This week we hear from Dr Chris Russell with news about a novel course supporting opportunities for leisure and physical activity for people living with dementia. Over to Chris…
Eighteen months ago I completed my PhD which investigated the experiences of people living with dementia as they took part in physical activity, close to home, in their local leisure centre.
It was a labour of love. The cliché, that you should always study a subject which you feel passionate about when completing a PhD, was true for me. I love spending time with people living with dementia and their family members, I also have a lifelong passion for sport and physical activity.
Some of the findings and detail about how I went about the research have been published in a journal article, and there is another one in its final stages. More will be included in a chapter of a book about dementia and leisure which will be published next year.
However, when the research concluded I didn’t want to leave it there! So since then I have been working with colleagues here at the University of Worcester – Dr Becky Oatley, Nicola Jacobson-Wright, Jen Bray, Tom Howard and Nathan Stephens, to employ some of that learning (and much more) in a new course that we’ve developed together, which focuses on championing the role of physical activity as a leisure choice for people affected by dementia.
The course is delivered online and is for professionals working in care and health settings, and sports and physical activity contexts such as leisure and fitness centres and sports clubs. Its aim is to enable people to feel more confident about offering physical activity for people living with dementia and family carers. The Leisure Studies Association and Active Herefordshire and Worcestershire generously supported the development of the course with funding.
Becky recently finished her PhD too. It addressed similar subjects. We were buddies throughout our PhD studies, and we took that into this new project. The research that Becky and I carried out has informed the content, but we also drew on knowledge from wider sources. This included the contribution and support of the colleagues I mentioned earlier, whose backgrounds and experience range from dementia practice development coaching, to dance movement and creative therapy, along with physical activity training, and expertise in research methods. This has been invaluable in ensuring the aims of the course are met.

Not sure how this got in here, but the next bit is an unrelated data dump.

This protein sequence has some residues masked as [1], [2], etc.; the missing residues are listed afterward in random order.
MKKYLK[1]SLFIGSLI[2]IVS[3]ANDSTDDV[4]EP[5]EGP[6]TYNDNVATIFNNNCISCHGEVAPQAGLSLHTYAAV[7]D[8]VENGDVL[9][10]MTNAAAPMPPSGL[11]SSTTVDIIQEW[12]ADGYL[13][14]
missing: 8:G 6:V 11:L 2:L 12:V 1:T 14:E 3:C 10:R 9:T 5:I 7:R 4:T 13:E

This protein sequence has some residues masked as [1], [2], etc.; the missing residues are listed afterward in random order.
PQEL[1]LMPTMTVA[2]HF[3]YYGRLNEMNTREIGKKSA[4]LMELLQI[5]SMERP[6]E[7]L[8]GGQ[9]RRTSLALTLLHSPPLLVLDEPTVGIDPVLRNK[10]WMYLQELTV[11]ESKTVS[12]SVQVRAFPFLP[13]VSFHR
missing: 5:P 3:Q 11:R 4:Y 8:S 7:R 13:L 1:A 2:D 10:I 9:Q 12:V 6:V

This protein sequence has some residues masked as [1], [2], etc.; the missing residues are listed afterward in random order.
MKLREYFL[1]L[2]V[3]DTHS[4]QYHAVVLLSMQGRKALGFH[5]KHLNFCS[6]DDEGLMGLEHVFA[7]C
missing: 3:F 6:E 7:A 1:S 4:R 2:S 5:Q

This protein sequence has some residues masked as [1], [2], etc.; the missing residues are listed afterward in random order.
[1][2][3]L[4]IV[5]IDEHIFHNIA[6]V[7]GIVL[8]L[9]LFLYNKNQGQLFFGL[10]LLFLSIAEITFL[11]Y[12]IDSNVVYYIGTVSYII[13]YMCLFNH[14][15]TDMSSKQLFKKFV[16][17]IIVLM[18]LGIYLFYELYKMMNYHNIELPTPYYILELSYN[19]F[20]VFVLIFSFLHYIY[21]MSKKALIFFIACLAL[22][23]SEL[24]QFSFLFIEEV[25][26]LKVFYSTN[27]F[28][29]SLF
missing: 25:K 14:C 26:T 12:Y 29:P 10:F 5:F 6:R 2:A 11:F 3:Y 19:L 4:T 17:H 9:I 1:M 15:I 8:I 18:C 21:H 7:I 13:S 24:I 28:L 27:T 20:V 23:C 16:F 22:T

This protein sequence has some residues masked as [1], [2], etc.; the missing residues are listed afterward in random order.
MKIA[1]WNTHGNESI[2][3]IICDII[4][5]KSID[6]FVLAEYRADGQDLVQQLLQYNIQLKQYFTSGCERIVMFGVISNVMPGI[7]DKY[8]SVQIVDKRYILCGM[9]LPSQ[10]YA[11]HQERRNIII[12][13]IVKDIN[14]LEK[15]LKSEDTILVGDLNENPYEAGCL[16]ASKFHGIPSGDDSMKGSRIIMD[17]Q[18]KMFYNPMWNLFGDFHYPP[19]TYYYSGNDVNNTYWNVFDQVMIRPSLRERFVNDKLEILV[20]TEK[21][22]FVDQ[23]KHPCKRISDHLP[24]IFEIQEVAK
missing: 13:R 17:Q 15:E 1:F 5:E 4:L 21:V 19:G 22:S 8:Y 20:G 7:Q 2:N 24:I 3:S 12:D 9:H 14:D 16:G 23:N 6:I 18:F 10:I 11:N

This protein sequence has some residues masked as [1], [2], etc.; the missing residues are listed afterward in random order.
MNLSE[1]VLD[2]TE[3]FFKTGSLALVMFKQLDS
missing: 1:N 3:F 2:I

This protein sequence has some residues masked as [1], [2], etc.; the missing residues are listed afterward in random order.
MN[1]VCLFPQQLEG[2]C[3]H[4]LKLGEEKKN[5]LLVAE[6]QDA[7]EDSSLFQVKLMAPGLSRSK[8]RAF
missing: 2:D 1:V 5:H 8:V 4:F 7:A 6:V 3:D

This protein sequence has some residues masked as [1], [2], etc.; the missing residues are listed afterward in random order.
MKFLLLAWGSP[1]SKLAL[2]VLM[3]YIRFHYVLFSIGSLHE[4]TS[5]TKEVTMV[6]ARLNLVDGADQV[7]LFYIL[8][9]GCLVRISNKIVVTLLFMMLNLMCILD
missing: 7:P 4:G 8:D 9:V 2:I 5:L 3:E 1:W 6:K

We took great care in developing the course, and from the outset consulted with people living with dementia and family carers about its content. In fact we already had an excellent foundation in this regard because both PhD studies had done exactly the same, consulting on content and approach with people living with dementia and family carers.
It is fair to say that time flew by. Soon the moment came to welcome our students, and what a fantastic group of people they turned out to be! We were able to gather what I described earlier, a group drawn from a range of care, leisure, sports and physical activity backgrounds. Recently we completed the teaching on the course and the students reflected how they valued hearing about the experiences in practice of others and comparing it with their own. Everyone enjoyed their learning too, which is very important of course!
The best thing about all of this is that through the new learning provided, people living with dementia and their family carers will be offered more opportunity to engage in the leisure opportunities and physical activity which they enjoy.
Soon we will fully evaluate the feedback on the course from the students, then we will write up and publish our findings. The aim is to further improve what we offer and run the course again in the autumn. If you are interested in hearing more, or might like to enrol on the course please get in touch email@example.com.
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